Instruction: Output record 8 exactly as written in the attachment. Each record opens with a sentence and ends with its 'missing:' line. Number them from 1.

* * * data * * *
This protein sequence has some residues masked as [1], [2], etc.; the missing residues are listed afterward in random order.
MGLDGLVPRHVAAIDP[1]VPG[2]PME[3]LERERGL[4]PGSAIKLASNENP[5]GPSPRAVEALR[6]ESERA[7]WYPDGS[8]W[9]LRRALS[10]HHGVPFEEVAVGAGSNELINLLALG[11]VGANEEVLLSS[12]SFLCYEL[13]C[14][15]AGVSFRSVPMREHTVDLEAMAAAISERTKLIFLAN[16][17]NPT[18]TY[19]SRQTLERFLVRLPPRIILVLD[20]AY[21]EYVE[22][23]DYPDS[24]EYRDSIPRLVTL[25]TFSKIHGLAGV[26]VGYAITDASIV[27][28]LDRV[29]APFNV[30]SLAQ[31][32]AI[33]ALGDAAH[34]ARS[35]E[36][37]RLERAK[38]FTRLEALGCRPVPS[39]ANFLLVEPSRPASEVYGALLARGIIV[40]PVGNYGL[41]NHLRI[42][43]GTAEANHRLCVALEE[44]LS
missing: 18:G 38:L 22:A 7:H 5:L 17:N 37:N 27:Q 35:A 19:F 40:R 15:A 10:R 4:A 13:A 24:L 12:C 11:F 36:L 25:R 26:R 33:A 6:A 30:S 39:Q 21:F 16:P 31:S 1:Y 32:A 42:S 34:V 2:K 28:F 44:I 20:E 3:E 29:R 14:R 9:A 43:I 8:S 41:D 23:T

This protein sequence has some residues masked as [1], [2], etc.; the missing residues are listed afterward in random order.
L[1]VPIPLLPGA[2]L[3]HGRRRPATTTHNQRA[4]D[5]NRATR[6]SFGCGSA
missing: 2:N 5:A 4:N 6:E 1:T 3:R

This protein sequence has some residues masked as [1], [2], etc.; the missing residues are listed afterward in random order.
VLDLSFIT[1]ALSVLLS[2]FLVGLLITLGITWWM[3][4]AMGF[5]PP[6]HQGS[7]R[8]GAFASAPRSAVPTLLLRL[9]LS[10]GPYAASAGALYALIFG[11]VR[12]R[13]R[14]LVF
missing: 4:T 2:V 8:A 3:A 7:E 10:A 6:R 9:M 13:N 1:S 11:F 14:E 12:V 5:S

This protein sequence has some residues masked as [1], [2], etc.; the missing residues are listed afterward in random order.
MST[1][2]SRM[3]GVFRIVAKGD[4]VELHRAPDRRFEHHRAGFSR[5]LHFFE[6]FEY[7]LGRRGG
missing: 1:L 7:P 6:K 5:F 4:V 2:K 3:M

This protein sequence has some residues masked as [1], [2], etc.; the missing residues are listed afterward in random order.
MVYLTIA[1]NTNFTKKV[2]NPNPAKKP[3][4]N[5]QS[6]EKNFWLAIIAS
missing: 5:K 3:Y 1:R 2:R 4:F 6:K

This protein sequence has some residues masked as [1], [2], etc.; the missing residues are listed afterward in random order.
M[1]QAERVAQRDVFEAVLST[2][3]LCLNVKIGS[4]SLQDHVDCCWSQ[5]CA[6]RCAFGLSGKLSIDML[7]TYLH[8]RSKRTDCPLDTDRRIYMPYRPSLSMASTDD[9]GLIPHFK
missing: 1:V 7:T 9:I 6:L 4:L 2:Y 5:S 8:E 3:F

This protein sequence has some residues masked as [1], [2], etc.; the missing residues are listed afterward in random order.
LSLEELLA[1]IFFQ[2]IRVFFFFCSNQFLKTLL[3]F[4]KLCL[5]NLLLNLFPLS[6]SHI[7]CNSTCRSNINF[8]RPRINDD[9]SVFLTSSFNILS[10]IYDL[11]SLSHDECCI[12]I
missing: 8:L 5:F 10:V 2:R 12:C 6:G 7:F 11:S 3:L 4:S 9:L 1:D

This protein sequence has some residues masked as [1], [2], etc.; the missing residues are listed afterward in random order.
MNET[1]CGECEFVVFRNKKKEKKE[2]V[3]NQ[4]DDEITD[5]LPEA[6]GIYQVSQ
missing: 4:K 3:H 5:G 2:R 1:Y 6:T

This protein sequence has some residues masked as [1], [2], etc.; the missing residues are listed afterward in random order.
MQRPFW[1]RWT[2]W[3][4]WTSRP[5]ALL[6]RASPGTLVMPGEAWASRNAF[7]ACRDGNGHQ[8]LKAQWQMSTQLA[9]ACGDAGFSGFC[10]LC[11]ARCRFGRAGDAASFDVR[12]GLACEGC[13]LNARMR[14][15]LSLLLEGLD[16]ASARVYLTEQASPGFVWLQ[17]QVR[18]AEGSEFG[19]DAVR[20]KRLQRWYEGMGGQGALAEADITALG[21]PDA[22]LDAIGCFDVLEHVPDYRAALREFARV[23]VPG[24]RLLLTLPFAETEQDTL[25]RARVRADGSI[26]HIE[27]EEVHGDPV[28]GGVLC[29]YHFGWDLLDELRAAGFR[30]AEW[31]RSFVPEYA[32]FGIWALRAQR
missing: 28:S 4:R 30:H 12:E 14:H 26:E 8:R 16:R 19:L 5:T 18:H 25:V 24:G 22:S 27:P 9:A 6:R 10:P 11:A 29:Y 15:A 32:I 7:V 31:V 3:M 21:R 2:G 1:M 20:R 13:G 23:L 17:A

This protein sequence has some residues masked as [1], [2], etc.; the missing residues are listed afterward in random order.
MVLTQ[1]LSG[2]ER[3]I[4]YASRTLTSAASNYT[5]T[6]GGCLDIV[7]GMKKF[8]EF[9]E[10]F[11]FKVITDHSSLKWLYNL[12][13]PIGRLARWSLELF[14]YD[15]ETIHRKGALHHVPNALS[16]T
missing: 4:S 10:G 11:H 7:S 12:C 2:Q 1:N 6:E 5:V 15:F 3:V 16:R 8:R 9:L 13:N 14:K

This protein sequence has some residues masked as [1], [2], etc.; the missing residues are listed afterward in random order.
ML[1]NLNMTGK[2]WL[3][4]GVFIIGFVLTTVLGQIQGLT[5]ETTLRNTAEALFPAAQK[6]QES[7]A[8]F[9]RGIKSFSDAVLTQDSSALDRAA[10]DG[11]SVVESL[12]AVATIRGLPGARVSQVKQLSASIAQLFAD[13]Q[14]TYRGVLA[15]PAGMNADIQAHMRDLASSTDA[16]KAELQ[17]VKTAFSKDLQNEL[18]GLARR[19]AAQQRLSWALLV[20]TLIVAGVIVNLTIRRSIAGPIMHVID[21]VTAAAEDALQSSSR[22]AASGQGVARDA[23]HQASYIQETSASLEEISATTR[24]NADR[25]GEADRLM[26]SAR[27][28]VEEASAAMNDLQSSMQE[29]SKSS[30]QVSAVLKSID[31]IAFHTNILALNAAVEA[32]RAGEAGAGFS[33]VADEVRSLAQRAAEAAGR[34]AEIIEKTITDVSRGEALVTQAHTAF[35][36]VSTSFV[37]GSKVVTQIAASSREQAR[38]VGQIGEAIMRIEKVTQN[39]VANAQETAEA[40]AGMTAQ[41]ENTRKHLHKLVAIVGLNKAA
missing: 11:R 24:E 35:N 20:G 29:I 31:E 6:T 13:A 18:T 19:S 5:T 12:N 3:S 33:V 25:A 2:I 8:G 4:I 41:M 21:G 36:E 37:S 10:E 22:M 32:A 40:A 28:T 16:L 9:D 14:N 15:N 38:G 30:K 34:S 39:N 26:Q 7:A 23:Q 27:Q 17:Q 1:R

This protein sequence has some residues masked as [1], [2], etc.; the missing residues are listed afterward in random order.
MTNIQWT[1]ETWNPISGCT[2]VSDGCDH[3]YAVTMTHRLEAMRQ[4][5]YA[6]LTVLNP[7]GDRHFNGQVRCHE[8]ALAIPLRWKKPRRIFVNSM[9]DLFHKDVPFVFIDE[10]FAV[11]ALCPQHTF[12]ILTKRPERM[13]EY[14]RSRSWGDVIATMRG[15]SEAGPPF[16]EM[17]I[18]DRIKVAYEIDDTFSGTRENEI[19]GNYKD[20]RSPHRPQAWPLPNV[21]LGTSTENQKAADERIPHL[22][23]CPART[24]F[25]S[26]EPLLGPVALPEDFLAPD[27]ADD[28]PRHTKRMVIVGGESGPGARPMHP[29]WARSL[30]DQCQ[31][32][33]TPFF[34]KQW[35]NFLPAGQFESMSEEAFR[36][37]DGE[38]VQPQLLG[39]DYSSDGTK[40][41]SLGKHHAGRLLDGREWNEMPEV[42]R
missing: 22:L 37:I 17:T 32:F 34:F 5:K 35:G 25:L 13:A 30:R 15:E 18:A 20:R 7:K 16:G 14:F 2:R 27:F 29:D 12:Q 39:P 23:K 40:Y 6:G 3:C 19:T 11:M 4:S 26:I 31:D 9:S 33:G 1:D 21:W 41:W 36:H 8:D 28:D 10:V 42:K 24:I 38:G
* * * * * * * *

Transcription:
This protein sequence has some residues masked as [1], [2], etc.; the missing residues are listed afterward in random order.
MNET[1]CGECEFVVFRNKKKEKKE[2]V[3]NQ[4]DDEITD[5]LPEA[6]GIYQVSQ
missing: 4:K 3:H 5:G 2:R 1:Y 6:T